Morbius Header

MORBIUS [Review]

I saw Morbius purely out of a sense of obligation. I was less interested in the movie itself than how it connected to the MCU and Spider-Man: No Way Home. The short answer is that it really doesn’t, and all the trailers and previews suggesting it would were all a ruse to get your butt in the seats for Morbius. The long answer involves a lot of spoilers but basically comes down to someone at Sony being determined to make a Sinister Six movie, even though No Way Home already did it first and will likely be far more fondly remembered than everything that comes out of Morbius.

The screenplay by Matt Sazama and Burk Sharpless stays remarkably close to the title character’s origins in the pages of Amazing Spider-Man. Dr. Michael Morbius (Jared Leto) suffers from a rare blood disease that requires daily transfusions for him to live. His work inventing synthetic blood saves millions of lives (including his own) and earns him a Nobel Prize, but he still seeks a full cure for his condition. This leads him to secretly develop a desperate (and illegal) treatment involving the saliva of vampire bats, which transforms him into a “living vampire” with a thirst for blood, killer abs, super strength, echolocation and gliding abilities.

Morbius Transformed

Morbius is an important character in comic book history because of his unique status as the first effort to blend the worlds of superheroes and horror, as Marvel Comics was making their first exploratory steps into horror comics following the revisions to the Comics Code Authority that allowed the depiction of vampires. Unfortunately, the film Morbius doesn’t really do much to differentiate itself, indulging in the cliches of both genres. As a result, even the movie’s best moments feel incredibly generic and Leto is uncharacteristically muted when he isn’t snarling at the camera in fake fangs and heavy make-up.

As such, Morbius is true to the character, but hardly memorable, though the sequence in which a blood-crazed Morbius hunts a team of armed mercenaries after his transformation is an effectively directed ‘monster in the dark’ sequence. Unfortunately, Daniel Espinoza’s direction is more often devoted toward setting up slo-mo fight sequences with dramatic freeze-framed “splash pages.” Granting these moments do look like comic book pages come to life, the CGI sequences getting to those moments look incredibly goofy at times.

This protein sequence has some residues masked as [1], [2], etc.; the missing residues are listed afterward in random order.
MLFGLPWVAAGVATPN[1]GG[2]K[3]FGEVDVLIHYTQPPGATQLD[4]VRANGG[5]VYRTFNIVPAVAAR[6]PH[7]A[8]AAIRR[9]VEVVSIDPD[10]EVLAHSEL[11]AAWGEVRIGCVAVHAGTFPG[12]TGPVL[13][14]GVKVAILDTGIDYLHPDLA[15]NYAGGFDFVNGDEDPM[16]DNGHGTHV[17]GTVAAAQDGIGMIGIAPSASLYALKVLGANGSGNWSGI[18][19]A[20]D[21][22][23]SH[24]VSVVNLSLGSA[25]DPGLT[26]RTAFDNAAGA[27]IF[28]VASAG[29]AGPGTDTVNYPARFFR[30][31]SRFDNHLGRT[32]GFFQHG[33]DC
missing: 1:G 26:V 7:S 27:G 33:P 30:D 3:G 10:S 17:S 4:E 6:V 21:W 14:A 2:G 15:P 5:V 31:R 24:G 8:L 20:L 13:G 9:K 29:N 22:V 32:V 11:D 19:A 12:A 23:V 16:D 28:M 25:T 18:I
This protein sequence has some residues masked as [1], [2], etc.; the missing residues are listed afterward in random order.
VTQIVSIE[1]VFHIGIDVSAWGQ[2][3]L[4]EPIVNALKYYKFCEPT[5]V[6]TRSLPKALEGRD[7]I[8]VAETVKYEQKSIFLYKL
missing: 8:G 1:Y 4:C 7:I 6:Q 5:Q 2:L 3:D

Of course the movie can’t all be brooding and trying not to kill people, so we have to have a villain to provide conflict. Enter Milo (Matt Smith), the financier of Morbius’ research and best friend since childhood, who suffers from the same rare blood disease and doesn’t see being transformed into a blood-sucking parasite as a negative side effect. Smith gives a strong performance, somehow managing to make Milo more sympathetic than Morbius. This may be because his evil plans are limited to going out and picking up women. Granted, he does kill a few stockbrokers along the way, but at least he had the decency not to make the obvious joke about eating the rich.

Beyond that, the rest of the cast is largely wasted. Adria Arjona has the thankless role of Martine Bancroft, Morbius’ assistant and moral compass. Also taking up space are Al Madrigal and Tyrese Gibson, as the FBI agents whose task it is to hound the hero far beyond the point it’s obvious he has nothing to do with all the dead bodies they keep finding drained of blood. Jared Harris has some good moments as Morbius and Milo’s childhood doctor and foster father, but his role is largely limited to offering exposition and dying so as to give Morbius one more reason to stop his best friend’s low-key rampage. And Michael Keaton is here, in a role that will surprise no one, setting up a future movie that may or may not happen.

The best thing I can say about Morbius is that it defied my expectations. To be clear, I expected it to be memorably bad. For the most part, however, it was just boring and I struggled to stay awake for most of its runtime. The film’s bigger sin, however, is how utterly pointless it seems except as a stepping stone to something else.

Leave a Reply

Fill in your details below or click an icon to log in:

WordPress.com Logo

You are commenting using your WordPress.com account. Log Out /  Change )

Twitter picture

You are commenting using your Twitter account. Log Out /  Change )

Facebook photo

You are commenting using your Facebook account. Log Out /  Change )

Connecting to %s